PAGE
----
There’s no surprise here: The project has been moving a bit slower than what we were expecting. Or, maybe we shot our hopes a bit TOO high. After all, what really were we even expecting? Sure, David has construction experience, but neither of us has converted a school bus into an RV before.

David’s been working on the bus full-time throughout this month. As July fast approached, the heat has gone up and the conditions have gotten worse. On top of that, we were getting stressed about not finishing this project on time. To add to our anxieties, I quit my 2nd job as a coach in the middle of the month (which definitely took a nice toll on my monthly income).  All work and no play makes us both dull people…we were starting to burn out.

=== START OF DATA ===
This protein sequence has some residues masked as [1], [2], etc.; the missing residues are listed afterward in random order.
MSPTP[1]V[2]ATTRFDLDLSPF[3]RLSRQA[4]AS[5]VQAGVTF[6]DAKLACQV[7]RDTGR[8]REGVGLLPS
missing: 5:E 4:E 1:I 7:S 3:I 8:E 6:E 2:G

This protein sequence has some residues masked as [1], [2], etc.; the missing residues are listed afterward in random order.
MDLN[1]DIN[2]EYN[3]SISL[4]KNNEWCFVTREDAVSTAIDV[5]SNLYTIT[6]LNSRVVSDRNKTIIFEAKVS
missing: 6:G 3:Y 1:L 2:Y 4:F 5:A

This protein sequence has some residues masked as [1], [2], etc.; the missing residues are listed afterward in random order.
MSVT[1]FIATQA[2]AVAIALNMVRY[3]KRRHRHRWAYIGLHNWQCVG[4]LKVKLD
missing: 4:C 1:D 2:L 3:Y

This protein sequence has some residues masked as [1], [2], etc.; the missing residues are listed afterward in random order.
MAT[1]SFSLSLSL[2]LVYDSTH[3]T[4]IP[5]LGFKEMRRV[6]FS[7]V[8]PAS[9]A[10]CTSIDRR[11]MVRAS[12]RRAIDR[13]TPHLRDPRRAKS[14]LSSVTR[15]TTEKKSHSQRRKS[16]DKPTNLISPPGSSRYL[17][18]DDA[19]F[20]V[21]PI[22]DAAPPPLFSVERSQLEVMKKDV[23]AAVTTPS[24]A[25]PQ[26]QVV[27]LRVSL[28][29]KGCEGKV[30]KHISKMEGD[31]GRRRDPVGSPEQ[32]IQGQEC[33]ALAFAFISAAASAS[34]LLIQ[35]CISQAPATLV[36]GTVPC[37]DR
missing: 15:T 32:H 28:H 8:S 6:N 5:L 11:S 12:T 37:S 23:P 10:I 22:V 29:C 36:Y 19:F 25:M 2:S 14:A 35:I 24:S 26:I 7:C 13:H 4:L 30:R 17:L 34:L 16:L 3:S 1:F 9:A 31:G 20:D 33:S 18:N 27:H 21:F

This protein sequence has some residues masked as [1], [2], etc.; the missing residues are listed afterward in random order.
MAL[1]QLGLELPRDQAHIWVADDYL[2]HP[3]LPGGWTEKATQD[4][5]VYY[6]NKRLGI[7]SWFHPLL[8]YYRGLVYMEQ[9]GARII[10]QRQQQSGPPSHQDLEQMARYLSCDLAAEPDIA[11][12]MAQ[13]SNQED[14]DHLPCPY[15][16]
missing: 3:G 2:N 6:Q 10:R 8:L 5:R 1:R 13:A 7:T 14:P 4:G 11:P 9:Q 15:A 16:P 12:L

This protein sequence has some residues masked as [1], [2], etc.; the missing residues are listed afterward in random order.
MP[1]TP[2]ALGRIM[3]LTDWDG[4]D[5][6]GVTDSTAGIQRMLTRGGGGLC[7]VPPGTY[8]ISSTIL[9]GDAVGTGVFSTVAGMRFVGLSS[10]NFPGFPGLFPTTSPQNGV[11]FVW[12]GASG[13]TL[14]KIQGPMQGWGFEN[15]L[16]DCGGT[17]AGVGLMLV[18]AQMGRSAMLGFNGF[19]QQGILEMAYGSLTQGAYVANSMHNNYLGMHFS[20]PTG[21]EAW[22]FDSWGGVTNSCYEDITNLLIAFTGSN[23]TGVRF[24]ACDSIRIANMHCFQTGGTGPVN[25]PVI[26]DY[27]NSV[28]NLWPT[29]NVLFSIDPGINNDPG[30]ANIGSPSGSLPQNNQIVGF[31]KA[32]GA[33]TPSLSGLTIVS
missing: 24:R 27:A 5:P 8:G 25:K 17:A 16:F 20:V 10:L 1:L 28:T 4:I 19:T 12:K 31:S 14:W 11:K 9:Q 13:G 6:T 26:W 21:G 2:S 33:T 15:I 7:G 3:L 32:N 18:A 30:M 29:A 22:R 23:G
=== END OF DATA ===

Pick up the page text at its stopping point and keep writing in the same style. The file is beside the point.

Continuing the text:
Luckily, David’s birthday came at the right time and we were able to take a few days off to get some much-needed rest and relaxation with family. Plus, we came to the new realization that the bus will get done when it gets done. We don’t need to leave by a certain time, so we’d rather take our time on each step of this project to ensure an amazing and high-quality build.

I love getting a chance to reflect on what we accomplished each month because it really opens our eyes. While we did start to burn out and feel like we haven’t seen any progress, there’s still plenty to feel proud about!

We mounted the rest of our solar panels. The solar panels are HEAVY and the top of the bus isn’t the easiest to work on considering it’s slanted and covered with metal supports. We used nuts/bolts and drilled holes through the rack to hold the frame and panels together.